In his NY Times Magazine column Rob Walker looks at a company that offers designs that cover up the logos on your credit cards with more interesting designs. Continue reading| Comments
Jeff Bell is Microsoft’s vice president of global marketing, interactive entertainment business. That’s the division that makes and markets the Xbox. He gave a keynote at the Market to the Max conference in Seattle earlier this week, and gave some insights into how Microsoft is marketing the Xbox. Continue reading| Comments
Tuesday 29th May is the final day for sales of tickets to the conference. Here’s the final agenda and speaker bios in PDF form. Tickets here: http://psfklondon.eventbrite.com
PSFK_Speakers_London.pdf… Continue reading| Comments
Bruce Campbell working his Old Spice magic… Continue reading| Comments
Thanks to everyone who bought tickets to the conference in London. Those of you, who haven’t - here’s your last chance, we cut them off on Tuesday afternoon (remember the Bank Holiday). Get ‘em here: psfklondon.eventbrite.com. Continue reading| Comments
Is leaking ads that your client passed on, this month’s UGC? Or is the concept an easy way to get out of uproar that your ads may be causing. The Daily Swarm has reported that shoe people Dr Martens has fired ad people Saatchi & Saatchi for the complaints they received after dead people wearing Doc Martens were featured in ads that had supposedly been leaked. Continue reading| Comments
One of the creative industries, and particularly advertising’s, bug bears is the pre-testing of creative concepts that people have put their hearts and souls into creating only for a research group to make what often… Continue reading| Comments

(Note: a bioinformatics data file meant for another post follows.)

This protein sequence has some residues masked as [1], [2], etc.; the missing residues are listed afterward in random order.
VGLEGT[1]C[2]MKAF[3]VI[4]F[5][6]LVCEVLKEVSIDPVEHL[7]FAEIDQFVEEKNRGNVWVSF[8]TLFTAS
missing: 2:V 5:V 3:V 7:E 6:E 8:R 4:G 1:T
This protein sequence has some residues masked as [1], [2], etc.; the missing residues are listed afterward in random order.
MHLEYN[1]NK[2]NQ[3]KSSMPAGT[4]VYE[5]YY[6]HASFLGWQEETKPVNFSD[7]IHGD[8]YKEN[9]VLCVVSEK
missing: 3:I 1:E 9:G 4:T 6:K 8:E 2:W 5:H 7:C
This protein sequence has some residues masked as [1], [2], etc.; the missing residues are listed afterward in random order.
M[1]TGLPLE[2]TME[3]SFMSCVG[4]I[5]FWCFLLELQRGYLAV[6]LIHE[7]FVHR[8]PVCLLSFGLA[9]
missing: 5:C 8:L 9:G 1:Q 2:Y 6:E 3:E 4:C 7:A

Riding high on the back of Joost and Babelgum comes another IPTV offering - Neave.
Neave TV currently houses a range of inspiring short films, music videos from the likes of Midfield General and all at… Continue reading| Comments
If you’ve ever wondered why the piece of paper you write on or are briefed from looks quite like it does then Daniel Mejia has the answer.
He’s tracked the development of the creative brief over… Continue reading| Comments
Back in 2005, Floyd Hayes of Cunning created a bit of a noise with his Voicevertising campaign for Halls - now he’s back with his new idea - thoughtvertising. Brands can bid on eBay to have Floyd send his branded brainwaves out once an hour every hour. Continue reading| Comments
Murketing has a great interview with Steve Lambert, CEO of Anti-Advertising Agency. AAA is on a mission to combat the growing pervasiveness of Urban Spam and has co-opted the tools and structures of… Continue reading| Comments
An interesting contest kicked off today giving away free pairs of tickets to people who can correctly guess where a cow will be. Users log onto the site and scroll over a digital pasture… Continue reading| Comments